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Pattern analysis has emerged as a tool to depict the role of multiple nutrients/foods in relation to health outcomes. The present study aimed at extracting nutrient patterns with respect to breast cancer (BC) aetiology.
Nutrient patterns were derived with treelet transform (TT) and related to BC risk. TT was applied to twenty-three log-transformed nutrient densities from dietary questionnaires. Hazard ratios (HR) and 95 % confidence intervals computed using Cox proportional hazards models quantified the association between quintiles of nutrient pattern scores and risk of overall BC, and by hormonal receptor and menopausal status. Principal component analysis was applied for comparison.
The European Prospective Investigation into Cancer and Nutrition (EPIC).
Women (n 334 850) from the EPIC study.
The first TT component (TC1) highlighted a pattern rich in nutrients found in animal foods loading on cholesterol, protein, retinol, vitamins B12 and D, while the second TT component (TC2) reflected a diet rich in β-carotene, riboflavin, thiamin, vitamins C and B6, fibre, Fe, Ca, K, Mg, P and folate. While TC1 was not associated with BC risk, TC2 was inversely associated with BC risk overall (HRQ5 v. Q1=0·89, 95 % CI 0·83, 0·95, Ptrend<0·01) and showed a significantly lower risk in oestrogen receptor-positive (HRQ5 v. Q1=0·89, 95 % CI 0·81, 0·98, Ptrend=0·02) and progesterone receptor-positive tumours (HRQ5 v. Q1=0·87, 95 % CI 0·77, 0·98, Ptrend<0·01).
TT produces readily interpretable sparse components explaining similar amounts of variation as principal component analysis. Our results suggest that participants with a nutrient pattern high in micronutrients found in vegetables, fruits and cereals had a lower risk of BC.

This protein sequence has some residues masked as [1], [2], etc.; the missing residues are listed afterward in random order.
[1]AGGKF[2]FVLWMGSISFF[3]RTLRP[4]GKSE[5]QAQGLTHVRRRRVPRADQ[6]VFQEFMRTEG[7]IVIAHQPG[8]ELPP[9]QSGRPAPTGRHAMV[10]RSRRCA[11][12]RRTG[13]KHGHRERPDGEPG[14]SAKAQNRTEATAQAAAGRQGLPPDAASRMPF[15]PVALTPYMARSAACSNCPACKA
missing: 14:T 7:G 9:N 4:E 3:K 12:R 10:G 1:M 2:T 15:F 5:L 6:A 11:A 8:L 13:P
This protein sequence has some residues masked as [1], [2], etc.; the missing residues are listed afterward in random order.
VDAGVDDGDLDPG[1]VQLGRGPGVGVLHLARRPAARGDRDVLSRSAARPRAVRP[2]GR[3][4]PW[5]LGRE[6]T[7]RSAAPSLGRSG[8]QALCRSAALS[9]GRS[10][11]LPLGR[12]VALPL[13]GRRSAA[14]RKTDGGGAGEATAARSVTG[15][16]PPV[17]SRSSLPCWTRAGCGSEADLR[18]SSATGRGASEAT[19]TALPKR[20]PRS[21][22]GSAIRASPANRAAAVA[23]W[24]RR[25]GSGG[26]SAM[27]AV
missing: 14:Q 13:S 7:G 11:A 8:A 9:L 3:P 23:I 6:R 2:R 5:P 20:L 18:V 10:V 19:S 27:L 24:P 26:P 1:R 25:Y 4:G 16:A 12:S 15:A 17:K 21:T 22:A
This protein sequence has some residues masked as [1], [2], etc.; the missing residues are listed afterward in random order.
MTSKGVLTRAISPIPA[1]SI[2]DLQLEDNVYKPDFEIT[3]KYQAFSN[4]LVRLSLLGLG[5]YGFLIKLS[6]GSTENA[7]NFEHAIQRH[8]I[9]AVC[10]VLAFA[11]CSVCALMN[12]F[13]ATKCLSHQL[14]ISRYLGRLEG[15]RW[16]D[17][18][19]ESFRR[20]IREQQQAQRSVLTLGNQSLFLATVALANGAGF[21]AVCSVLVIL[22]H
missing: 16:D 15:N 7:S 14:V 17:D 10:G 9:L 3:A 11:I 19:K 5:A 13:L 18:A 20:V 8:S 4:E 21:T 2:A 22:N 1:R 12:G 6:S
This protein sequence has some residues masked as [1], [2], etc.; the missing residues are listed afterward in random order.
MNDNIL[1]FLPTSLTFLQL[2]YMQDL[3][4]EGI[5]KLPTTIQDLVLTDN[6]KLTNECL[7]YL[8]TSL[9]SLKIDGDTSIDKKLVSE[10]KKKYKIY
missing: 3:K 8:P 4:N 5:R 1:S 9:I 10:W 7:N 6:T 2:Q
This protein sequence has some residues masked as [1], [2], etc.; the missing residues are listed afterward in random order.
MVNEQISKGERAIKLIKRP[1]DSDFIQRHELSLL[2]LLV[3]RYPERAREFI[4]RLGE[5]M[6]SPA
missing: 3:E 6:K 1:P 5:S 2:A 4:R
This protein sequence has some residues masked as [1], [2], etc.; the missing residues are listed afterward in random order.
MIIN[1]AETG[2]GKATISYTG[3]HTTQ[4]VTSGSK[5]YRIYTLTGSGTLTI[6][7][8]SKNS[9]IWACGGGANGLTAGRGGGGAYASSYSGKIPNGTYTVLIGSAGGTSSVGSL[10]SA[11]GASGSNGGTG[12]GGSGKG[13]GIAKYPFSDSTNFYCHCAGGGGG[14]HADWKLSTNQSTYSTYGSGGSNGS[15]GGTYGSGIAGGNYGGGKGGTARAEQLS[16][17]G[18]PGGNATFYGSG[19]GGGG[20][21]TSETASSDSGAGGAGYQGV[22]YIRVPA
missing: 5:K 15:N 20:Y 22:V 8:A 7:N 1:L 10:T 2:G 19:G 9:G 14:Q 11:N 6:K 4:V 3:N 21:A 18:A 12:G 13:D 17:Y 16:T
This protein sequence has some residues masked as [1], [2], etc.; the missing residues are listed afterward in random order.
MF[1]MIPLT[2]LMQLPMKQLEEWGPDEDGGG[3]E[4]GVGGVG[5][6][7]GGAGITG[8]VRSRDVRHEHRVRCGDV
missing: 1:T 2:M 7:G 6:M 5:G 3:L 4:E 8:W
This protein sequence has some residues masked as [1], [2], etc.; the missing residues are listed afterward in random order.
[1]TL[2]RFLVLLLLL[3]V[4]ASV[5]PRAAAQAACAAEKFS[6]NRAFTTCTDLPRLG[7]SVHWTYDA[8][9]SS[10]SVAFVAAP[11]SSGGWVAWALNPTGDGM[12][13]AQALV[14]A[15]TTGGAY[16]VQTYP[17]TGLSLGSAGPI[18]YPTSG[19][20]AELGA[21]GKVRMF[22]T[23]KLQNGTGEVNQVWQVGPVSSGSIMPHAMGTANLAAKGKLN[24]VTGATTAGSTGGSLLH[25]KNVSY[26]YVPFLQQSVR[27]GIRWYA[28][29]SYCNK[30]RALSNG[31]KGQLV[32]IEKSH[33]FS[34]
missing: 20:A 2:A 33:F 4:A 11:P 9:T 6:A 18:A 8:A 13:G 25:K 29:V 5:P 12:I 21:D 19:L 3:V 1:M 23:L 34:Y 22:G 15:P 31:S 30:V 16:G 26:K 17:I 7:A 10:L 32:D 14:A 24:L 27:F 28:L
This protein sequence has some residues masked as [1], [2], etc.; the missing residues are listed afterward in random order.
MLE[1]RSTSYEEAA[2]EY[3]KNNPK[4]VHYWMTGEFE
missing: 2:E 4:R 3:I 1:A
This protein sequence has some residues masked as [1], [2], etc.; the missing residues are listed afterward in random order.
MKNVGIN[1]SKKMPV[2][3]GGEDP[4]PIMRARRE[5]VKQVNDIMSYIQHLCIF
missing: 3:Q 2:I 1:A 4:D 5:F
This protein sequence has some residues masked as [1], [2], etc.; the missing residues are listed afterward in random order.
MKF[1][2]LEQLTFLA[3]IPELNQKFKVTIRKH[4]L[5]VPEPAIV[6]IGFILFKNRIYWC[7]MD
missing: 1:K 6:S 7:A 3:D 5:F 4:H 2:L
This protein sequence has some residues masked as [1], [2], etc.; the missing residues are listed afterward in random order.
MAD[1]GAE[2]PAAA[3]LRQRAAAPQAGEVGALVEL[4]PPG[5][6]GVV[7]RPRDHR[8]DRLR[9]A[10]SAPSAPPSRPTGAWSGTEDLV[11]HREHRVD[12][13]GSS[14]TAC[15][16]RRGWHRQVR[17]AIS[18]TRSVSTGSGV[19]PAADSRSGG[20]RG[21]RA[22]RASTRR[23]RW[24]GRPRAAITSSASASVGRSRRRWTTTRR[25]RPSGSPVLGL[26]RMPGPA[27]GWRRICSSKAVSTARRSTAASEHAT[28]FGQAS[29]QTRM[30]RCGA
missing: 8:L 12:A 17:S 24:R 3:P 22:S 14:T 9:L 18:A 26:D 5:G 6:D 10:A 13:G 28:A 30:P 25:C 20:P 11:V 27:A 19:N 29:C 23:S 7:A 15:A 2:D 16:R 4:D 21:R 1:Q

Intestinal bacterial colonisation in pre-term infants is delayed compared with full-term infants, leading to an increased risk of gastrointestinal disease. Modulation of colonisation through dietary supplementation with probiotics or prebiotics could decrease such a risk. The present study evaluated clinical tolerance, the effects on gut microbiota, and inflammatory and immunological mucosal responses to an infant formula adapted for pre-term infants that included in its manufacturing process a fermentation step with two probiotic strains, Bifidobacterium breve C50 and Streptococcus thermophilus 065, inactivated by heat at the end of the process. A total of fifty-eight infants (gestational age: 30–35 weeks), fed either the fermented pre-term formula or a standard pre-term formula, were followed up during their hospital stay. Clinical tolerance, faecal microbiota using a culture and a culture-independent method (temporal temperature gel electrophoresis), faecal calprotectin and secretory IgA were analysed weekly. No difference was observed regarding anthropometric data and digestive tolerance, except for abdominal distension, the incidence of which was lower in infants fed the fermented formula for 2 weeks. Bacterial colonisation was not modified by the type of feeding, particularly for bifidobacteria. Faecal calprotectin was significantly lower in infants fed the fermented formula for 2 weeks, and secretory IgA increased with both mother's milk and the fermented formula. The fermented formula was well tolerated and did not significantly modulate the bacterial colonisation but had benefits on inflammatory and immune markers, which might be related to some features of gastrointestinal tolerance.
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